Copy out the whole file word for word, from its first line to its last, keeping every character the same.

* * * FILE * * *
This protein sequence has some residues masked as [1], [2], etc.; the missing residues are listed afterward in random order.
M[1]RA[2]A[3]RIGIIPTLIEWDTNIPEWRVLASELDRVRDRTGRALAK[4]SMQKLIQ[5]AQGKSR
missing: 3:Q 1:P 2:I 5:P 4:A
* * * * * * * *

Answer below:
This protein sequence has some residues masked as [1], [2], etc.; the missing residues are listed afterward in random order.
M[1]RA[2]A[3]RIGIIPTLIEWDTNIPEWRVLASELDRVRDRTGRALAK[4]SMQKLIQ[5]AQGKSR
missing: 3:Q 1:P 2:I 5:P 4:A